The bear sanctuary in Hungary agreed to take them and in September 2014 the bears finally had the chance to mix with the 30 other rescued bears at the sanctuary. Spanish group FAADA and Hungarian group White Cross helped with the move and the World Animal Protection funded the transport which was undertaken by Spanish company called ZooTransfer.  The bears were placed in transport cages and travelled 24 hours by road to reach the sanctuary.

    Laica and Mel had never been able to swim in fresh water or climb trees and mix with other bears but now, at last, they can spend their remaining years relaxing in the grassy meadows of the sanctuary and joining the other rescued bears playing in the large water pools.

    Too many bears are still kept in cages throughout Europe, where they spend their lives sitting on concrete without any chance of even touching grass or trees.  Mel and Laica are the lucky ones and hopefully a few more bears could be moved from similar caged conditions to the Hungarian sanctuary in the coming months.

    The story of the Hungarian bear sanctuary can be found in the book Bear Sanctuary:

  • Libearty Bear Sanctuary – TripAdvisor Certificate of Excellence.

    Libearty Bear Sanctuary – TripAdvisor Certificate of Excellence.

    The Libearty bear sanctuary has been awarded a Certificate of Excellence by the travel website TRIPADVISOR, signifying that it has consistently earned outstanding feedback from TripAdvisor travellers who have visited the bear sanctuary in Romania. 

    Read some of the comments from visitors to the sanctuary at:


    If you want to visit the sanctuary take a look at the Libearty sanctuary website at:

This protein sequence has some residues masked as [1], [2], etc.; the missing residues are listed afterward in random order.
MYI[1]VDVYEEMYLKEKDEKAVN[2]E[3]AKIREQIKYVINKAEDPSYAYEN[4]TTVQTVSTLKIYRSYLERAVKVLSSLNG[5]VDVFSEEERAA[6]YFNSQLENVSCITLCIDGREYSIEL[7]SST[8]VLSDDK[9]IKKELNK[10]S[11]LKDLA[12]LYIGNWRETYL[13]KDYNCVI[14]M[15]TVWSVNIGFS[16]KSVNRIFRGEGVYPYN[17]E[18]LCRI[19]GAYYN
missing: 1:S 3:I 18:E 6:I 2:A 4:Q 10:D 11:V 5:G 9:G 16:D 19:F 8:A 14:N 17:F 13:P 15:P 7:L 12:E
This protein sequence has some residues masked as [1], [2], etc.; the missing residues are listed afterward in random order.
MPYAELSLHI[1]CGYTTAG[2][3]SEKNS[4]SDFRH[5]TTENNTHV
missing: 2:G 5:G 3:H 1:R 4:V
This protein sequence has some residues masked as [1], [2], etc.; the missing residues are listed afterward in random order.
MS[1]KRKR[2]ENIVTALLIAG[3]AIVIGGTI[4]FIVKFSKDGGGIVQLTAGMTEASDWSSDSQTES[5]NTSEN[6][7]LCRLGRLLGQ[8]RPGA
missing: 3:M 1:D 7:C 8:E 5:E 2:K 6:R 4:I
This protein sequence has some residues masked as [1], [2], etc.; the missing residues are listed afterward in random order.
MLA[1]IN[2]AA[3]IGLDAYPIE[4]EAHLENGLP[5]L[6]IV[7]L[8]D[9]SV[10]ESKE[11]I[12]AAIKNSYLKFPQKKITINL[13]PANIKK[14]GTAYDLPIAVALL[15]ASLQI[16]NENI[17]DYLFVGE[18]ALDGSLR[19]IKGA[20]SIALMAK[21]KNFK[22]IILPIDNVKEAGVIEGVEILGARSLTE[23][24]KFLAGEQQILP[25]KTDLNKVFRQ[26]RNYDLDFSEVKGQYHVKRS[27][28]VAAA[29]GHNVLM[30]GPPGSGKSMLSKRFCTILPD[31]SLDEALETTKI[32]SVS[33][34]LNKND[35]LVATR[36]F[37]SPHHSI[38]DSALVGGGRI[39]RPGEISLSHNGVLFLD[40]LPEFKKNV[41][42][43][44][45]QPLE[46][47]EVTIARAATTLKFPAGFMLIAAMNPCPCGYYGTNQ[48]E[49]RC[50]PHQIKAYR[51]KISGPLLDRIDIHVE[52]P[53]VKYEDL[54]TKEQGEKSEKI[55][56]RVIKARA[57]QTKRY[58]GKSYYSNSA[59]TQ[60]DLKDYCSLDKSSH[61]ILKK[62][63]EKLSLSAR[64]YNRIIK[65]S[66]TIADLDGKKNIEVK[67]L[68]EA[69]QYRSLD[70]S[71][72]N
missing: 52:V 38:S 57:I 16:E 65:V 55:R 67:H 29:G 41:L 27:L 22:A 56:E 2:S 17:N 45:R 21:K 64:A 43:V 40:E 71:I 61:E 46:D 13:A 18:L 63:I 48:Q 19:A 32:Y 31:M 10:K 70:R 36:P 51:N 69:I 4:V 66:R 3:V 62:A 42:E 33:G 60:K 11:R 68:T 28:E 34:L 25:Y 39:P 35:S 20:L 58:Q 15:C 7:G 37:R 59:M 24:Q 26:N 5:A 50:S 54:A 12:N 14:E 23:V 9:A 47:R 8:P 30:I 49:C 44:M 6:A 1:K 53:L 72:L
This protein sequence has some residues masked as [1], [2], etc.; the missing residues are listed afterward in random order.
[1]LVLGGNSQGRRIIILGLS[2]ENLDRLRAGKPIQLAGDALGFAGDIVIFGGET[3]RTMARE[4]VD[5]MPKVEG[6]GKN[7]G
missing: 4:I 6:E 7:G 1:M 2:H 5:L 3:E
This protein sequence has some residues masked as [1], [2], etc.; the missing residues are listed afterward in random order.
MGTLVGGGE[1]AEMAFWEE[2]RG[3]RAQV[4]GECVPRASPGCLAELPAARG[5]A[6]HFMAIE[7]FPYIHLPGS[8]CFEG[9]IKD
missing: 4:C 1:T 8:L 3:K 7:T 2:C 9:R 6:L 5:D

Or why not take a challenge and make a trek through the Carpathian Mountains with the chance to visit the bear sanctuary and to raise funds for it.  For further details see:

  • Libearty Sanctuary Officially Opened

    Libearty Bear Sanctuary – officially opened in May 2014

    The Libearty bear sanctuary located in the Carpathian Mountains of Transylvania, Romania – was officially opened on May 14th 2014.  Work there has progressed since 2005 to create Europe’s largest bear sanctuary and today it has around 30 hectares of oak forested enclosures where 78 rescued bears live a free and happy life.

    The opening event was attended by Cristina Lapis (President of the AMP who manage the sanctuary) and Mike Baker (CEO of the WSPA who designed and financed most of the construction and running costs of the sanctuary).  Mayors from Zarnesti and Brasov as well as Ministers from the Romanian government came to give the sanctuary its official opening.

    Romanian and foreign tourists can now visit the sanctuary to see the bears – see below if you want to make a visit. 

    The sanctuary has added attractions to make a visit an unforgettable experience – a tree-top observation platform, a small church (the only one in Romania which will hold animal blessings), a ‘bear-train’ to take you around the sanctuary and even a real North American Wigwam which will be used to host school children’s educational visits.

     There are still a few bears to rescue from illegal captivity in Romania and these will soon join the others for a peaceful life at the sanctuary.


    If you want to visit the sanctuary and see the bears for yourself, take a look at the sanctuary website at: .  The tours start each day from Tuesday to Sunday from 9, 10 and 11 AM. Please make your visiting reservations by calling the sanctuary main office in Brasov on: +40 268 471 202, or by email:

    You can also read the full story of the rescued bears in the book – Bear Sanctuary